LoLClojure – Land of Lisp In Clojure

I read Conrad Barski’s excellent book Land of Lisp a couple of years ago, and worked through all the examples using CLisp, but I thought it might be fun to go through it again, but use Clojure instead. Other people have done it already, but what’s one more, eh?

As I work through the book, I will be putting all the code on Github at https://github.com/joeygibson/lolclojure

So, the first example is for a program to guess a number you are thinking of. In Lisp, defparameter allows you to rebind values, but Clojure’s def is immutable. Using a ref gets around this, though it is a bit clunky (since refs are intended for multi-threaded access.) The code is not great, and you wouldn’t write a Clojure program like this (or a Lisp program, really); it’s just to get the discussion moving. Better code is coming.

Anyway, here’s the number-guessing program in non-idiomatic Clojure. To run it, load it into a REPL, then execute (guess-my-number). If you are so enraptured with the game that you want to play it again, execute (start-over) and then (guess-my-number).

(ns lolclojure.guess)

;; Using refs for these is overkill, but the original
;; used mutable global variables.
(def small (ref 1))
(def big (ref 100))

(defn guess-my-number
  "This is, effectively, a binary search between the two extremes."
  []
  (Math/round (Math/floor (double (/ (+ @small @big) 2)))))

(defn smaller
  "The guess was too high, so lower it."
  []
  (dosync
   (ref-set big (dec (guess-my-number)))))

(defn bigger
  "The guess was too low, so raise it."
  []
  (dosync
   (ref-set small (inc (guess-my-number)))))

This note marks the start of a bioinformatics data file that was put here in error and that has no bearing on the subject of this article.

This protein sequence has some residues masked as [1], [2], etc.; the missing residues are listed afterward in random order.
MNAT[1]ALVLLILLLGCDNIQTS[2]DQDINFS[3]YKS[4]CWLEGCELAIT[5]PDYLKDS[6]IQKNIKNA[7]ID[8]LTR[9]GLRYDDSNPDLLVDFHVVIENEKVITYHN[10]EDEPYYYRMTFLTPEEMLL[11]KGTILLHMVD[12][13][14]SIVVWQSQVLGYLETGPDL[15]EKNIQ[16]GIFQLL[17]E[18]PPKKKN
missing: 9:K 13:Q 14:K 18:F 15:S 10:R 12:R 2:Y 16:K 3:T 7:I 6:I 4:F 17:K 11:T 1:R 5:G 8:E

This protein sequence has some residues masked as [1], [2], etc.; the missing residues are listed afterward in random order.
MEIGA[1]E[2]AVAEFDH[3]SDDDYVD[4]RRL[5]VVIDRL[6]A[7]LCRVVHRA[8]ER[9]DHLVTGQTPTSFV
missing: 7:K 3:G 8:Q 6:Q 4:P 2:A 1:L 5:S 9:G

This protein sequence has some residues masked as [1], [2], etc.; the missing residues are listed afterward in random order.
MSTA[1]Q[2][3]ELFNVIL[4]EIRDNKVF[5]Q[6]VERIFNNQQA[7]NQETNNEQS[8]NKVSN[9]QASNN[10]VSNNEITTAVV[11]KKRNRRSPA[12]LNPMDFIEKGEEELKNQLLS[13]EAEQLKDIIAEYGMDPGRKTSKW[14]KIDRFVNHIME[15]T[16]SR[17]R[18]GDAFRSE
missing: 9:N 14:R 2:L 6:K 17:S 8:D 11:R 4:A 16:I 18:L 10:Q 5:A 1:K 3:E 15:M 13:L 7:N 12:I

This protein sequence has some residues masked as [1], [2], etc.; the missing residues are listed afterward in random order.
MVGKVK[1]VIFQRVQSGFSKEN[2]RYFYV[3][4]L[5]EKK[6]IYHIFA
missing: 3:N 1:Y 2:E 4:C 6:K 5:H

(defn start-over
  "Reset everything and prepare to start over."
  []
  (dosync
   (ref-set small 1)
   (ref-set big 100)))

Now I Know: Aces High

From today’s edition of the Now I Know newsletter, this bit of interesting stuff:

In ordinal rank, the ace in a deck of playing cards is lower than the two — it’s the one, after all. But in most card games, the ace plays as the high card, trumping the King. Why? According to Wikipedia, this use became popular after the French Revolution, with the ace symbolizing the rise of the commoner over the monarchy.

Are You a Southeast Uker?

Do you play the ukulele? Have you always wanted to? Do you live in or near Atlanta, GA? The Southeast Ukers are a group of ukulele players who get together twice a month to play and sing together. We meet at the Waikikie Hawaiian BBQ restaurant on the 1st and 3rd Sundays of each month. It doesn’t matter if you’ve been playing for 20 years, 20 minutes, or just played air uke in the shower, we would love for you to join us.

For more details, check out our Meetup.com group

The Southeast Ukers

 

I Just Voted For Obama

I just voted to kill babies, bankrupt our grandchildren, turn “the greatest healtcare system in the world” into a giant socialst death panel, outlaw the saying of “Merry Christmas,” institute Sharia Law, implement the “Gay Agenda,” and burn the Constitution while dressed as Thomas Jefferson in drag. Or something like that.